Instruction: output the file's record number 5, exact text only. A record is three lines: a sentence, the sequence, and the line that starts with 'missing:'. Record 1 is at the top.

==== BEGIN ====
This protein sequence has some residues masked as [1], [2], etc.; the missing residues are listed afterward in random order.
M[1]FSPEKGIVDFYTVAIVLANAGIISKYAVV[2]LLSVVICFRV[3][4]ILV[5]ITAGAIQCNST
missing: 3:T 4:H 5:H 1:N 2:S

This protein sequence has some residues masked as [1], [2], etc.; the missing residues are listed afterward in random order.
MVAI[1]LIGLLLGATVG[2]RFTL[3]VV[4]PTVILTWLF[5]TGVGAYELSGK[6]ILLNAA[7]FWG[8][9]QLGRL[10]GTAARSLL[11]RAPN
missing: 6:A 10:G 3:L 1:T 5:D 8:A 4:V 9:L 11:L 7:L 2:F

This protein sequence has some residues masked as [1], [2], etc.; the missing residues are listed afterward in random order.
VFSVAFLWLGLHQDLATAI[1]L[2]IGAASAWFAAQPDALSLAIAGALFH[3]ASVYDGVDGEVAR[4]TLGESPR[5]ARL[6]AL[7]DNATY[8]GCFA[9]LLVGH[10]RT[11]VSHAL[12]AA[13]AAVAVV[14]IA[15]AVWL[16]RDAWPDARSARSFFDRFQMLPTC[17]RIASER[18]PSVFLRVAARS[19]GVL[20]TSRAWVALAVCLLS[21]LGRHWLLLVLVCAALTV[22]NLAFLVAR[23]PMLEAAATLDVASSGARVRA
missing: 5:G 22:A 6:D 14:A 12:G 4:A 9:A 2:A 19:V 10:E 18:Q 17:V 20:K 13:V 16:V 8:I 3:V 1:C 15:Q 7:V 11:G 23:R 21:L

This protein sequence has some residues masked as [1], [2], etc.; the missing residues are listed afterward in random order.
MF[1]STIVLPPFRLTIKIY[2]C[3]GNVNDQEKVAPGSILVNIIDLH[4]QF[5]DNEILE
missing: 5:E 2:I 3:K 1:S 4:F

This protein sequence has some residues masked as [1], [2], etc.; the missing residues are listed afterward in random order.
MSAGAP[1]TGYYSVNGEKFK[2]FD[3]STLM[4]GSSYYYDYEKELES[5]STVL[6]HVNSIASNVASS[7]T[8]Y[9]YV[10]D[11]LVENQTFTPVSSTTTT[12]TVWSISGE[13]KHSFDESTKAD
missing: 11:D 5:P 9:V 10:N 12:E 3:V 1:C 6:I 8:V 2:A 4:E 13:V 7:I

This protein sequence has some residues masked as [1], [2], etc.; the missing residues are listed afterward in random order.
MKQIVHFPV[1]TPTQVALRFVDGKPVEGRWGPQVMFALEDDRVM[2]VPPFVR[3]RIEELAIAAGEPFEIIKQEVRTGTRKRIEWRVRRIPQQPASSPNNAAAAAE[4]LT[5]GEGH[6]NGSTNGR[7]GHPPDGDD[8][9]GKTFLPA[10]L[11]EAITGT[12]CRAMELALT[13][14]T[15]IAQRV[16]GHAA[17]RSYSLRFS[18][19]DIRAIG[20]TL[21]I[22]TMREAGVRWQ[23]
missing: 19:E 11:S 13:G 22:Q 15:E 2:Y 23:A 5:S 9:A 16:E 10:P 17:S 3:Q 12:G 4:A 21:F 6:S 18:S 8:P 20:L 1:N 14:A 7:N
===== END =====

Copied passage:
This protein sequence has some residues masked as [1], [2], etc.; the missing residues are listed afterward in random order.
MSAGAP[1]TGYYSVNGEKFK[2]FD[3]STLM[4]GSSYYYDYEKELES[5]STVL[6]HVNSIASNVASS[7]T[8]Y[9]YV[10]D[11]LVENQTFTPVSSTTTT[12]TVWSISGE[13]KHSFDESTKAD
missing: 11:D 5:P 9:V 10:N 12:E 3:V 1:C 6:I 8:V 2:A 4:E 13:V 7:I